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25

MPLS VPN Sample Configuration (IOS)


PE-CE Routing:
Site 1
10.1.1.0/24 192.168.10.2 192.168.10.1

RIP

CE1

PE1

router rip ! address-family ipv4 vrf VPN-A version 2 no auto-summary network 192.168.10.0 redistribute bgp 1 metric transparent !

PE-CE Routing:
Site 1
10.1.1.0/24 192.168.10.2 192.168.10.1

EIGRP

CE1 PE1

router eigrp 1 ! address-family ipv4 vrf VPN-A no auto-summary network 192.168.10.0 0.0.0.255 autonomous-system 1 redistribute bgp 1 metric 100000 100 255 1 1500 !

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26

MPLS VPN Sample Configuration (IOS)


PE-CE Routing:
Site 1
10.1.1.0/24 192.168.10.2 192.168.10.1

Static
ip route vrf VPN-A 10.1.1.0 255.255.255.0 192.168.10.2

CE1

PE1

If PE-CE Protocol Is non-BGP, then Redistribution of Other Sites VPN Routes from MP-IBGP Is Required (Shown Below for RIP)

PE-CE MB-iBGP Routes to VPN


Site 1 RR PE1 CE1
router rip address-family ipv4 vrf VPN-A version 2 redistribute bgp 1 metric transparent no auto-summary network 192.168.10.0 exit-address-family

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27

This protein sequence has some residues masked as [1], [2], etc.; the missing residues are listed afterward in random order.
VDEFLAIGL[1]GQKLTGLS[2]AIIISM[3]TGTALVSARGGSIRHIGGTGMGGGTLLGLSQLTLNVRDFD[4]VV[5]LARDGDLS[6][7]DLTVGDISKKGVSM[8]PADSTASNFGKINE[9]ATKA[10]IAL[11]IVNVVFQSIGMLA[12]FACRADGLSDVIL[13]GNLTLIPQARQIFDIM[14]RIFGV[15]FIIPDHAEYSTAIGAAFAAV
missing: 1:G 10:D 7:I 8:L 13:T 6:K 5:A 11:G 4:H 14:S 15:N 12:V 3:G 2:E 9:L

MPLS VPN Sample Configuration (IOS)


If PE-CE Protocol Is non-BGP, then Redistribution of Local VPN Routes into MP-IBGP Is Required (Shown Below)

PE-RR (VPN Routes to VPNv4)


Site 1 RR PE1 CE1
router bgp 1 neighbor 1.2.3.4 remote-as 1 neighbor 1.2.3.4 update-source loopback 0 address-family ipv4 vrf VPN-A redistribute {rip|connected|static|eigrp|ospf}

For config hands-on, please attend Configuring MPLS VPNs (LABCRT-2208) session

Having familiarized with IOS based config, lets glance through the IOX-based config for VPNs
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28

MPLS VPN Sample Configuration (IOX)


VRF Definition
Site 1 CE1
10.1.1.0/24 vrf VPN-A router-id 192.168.10.1 address-family ipv4 unicast import route-target 100:1 export route-target 100:1 export route-policy raj-exp interface Serial0 vrf VPN-A ipv4 address 192.168.10.1/24

PE1 Se0 192.168.10.1 PE1

PE-CE Routing:
Site 1
10.1.1.0/24

BGP

CE1 PE1 PE1

192.168.10.2
192.168.10.1

router bgp 1 vrf VPN-A rd 1:1 address-family ipv4 unicast redistribute connected ! neighbor 192.168.10.2 remote-as 2 address-family ipv4 unicast route-policy raj-temp in ! ! ! !
29

BRKRST-2102 14416_04_2008_c1

2008 Cisco Systems, Inc. All rights reserved.

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Agenda
MPLS VPN Explained MPLS-VPN Services